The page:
"Faber est suae quisque fortunae" ("Man is the architect of his own fortune") - Roman statesman Appius Claudius Caecus (c. 340-270 BCE), in a speech vs. Cineas
"In general, it is necessary that true beliefs agree with reality; we should not deny reality in order to preserve our own beliefs." - Rabbi Levi ben Gershom (a.k.a. Ralbag/Gersonides, 1288–1344 CE), Milhamot Adonai
Global civilization in the Era of Terror is akin to a haemophile whose minor wounds may result in fatal bleeding. We the civilized have been hemorrhaging not only lives but, perhaps more dismaying, the will to do what it takes to live.
The barbaric, by contrast, seem to never waver or lose the will to endure. Their motivation is indissoluble, their purpose unquestioned. This above all accounts for their "gains" at our collective expense.
How disheartening it is when some of those in leadership positions advise us to get used to it. They would have us accept, acclimate, and become desensitized to routine massacre and slaughter. Their counsel betrays their capitulation, and their demission is their disgrace.
Just because they have abdicated their responsibility to lead does not mean the rest of us should adjust to terrorism according to schedule. When the civilized are resigned to the atrocities of the barbaric, then savages are victorious.
Every bleeding patient needs some type of styptic and anodyne; civilization is no different. Whatever has been done thus far has proven insufficient because ineffective. Assuasive salves are no substitute for potent curatives.
Do we implement merely the minimal because of a false belief in our personal immunity from terrorism? Do we forgo more rigorous actions because we have sedated ourselves with the trite mantra, "life goes on"? Life goes on, except for the myriad slain, their families, and their friends. Life may go on for most, but never quite as before. Life is thereafter cheapened for all who survive and realize how little is done in this world to protect the living.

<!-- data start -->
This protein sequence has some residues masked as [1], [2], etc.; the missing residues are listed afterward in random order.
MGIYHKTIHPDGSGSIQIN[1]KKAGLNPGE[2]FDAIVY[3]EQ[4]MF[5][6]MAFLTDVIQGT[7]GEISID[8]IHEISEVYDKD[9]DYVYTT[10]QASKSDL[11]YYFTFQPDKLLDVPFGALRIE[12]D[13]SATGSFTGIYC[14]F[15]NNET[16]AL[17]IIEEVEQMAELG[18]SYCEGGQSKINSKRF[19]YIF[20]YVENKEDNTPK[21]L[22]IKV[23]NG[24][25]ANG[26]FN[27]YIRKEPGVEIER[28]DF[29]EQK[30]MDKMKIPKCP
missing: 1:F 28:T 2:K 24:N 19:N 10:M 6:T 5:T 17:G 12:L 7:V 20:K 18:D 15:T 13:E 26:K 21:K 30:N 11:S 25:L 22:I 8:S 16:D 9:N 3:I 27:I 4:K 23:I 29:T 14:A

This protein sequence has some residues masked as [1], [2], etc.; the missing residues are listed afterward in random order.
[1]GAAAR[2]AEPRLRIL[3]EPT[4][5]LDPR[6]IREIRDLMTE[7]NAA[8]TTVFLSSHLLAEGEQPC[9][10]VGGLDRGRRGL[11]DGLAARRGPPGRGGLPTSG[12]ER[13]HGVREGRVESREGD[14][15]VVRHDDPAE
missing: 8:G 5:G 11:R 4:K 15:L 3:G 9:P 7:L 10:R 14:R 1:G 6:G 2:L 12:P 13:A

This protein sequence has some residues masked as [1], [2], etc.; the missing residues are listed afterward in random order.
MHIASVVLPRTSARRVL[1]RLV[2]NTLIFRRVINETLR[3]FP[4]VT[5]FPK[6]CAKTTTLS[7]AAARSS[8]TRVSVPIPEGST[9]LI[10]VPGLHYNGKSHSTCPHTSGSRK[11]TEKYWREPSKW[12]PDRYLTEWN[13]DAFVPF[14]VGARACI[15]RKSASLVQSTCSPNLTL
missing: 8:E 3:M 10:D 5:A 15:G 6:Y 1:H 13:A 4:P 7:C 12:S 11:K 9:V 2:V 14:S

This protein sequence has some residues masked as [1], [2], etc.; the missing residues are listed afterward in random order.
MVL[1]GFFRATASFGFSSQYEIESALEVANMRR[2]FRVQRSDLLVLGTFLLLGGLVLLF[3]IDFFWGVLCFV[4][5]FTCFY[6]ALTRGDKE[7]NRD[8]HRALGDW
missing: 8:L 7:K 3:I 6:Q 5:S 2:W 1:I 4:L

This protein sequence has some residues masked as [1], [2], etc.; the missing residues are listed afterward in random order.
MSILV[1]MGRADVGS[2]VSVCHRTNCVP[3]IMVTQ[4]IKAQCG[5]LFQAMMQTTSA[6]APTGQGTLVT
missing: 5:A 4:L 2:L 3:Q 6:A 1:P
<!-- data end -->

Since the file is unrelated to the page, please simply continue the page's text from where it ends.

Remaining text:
Perhaps we believe that terrorism simply cannot be stopped; that we deserve what we get; that such determination in carrying out assaults worldwide evidences the desperation and righteousness of the assailants; that burying our heads in the sand is the more salutary alternative.
Fallacies, dear readers, one and all.
If terrorism is perpetrated through global networks, then a global counterterrorism network is needed to defeat it. Instead of token responses to terrorist attacks, counterterrorism activities must be proactive, preemptive, and coordinated. They must be unrelenting and decisive. They must counteract the hateful ideologies wherever they are promulgated and disseminated. We must hold accountable the miseducators and political figures who aid and abet barbarism.
If you do not support robust counterterrorism, if you hesitate or shy away from using force in self-defense, then you denigrate life—your own life, the lives of your loved ones, the lives of your friends and neighbors. The lives of people in the streets, on the bridges, at the airports, on the airplanes up above, in the subways down below, in community centers, cinemas, and houses of worship, on campuses and in schoolrooms everywhere.
If you do not insist on the regular practice of comprehensive scrutiny of all outsiders arriving on peaceful shores, thoroughly investigating their histories and values and intentions, then you woefully and shamefully disregard civilization's achievements and depreciate the value of our shared values. Our lives, lifeways, and cherished heritage deserve more vigilant guardians.
Only those who treasure life identify and undertake the necessary measures to preserve it.
It has been said by the wise that we are what we remember, and what we choose to be. Agreed. But to these poetic sentiments a more prosaic truth must be added: we are what we accept.
Let us never habituate ourselves to perpetual terrorism or victimhood; rather, let us resolve to unite in the defense of civilization and dispense with fatal halfheartedness in so doing.
After all, "enough is enough" was already a fitting refrain long, long ago.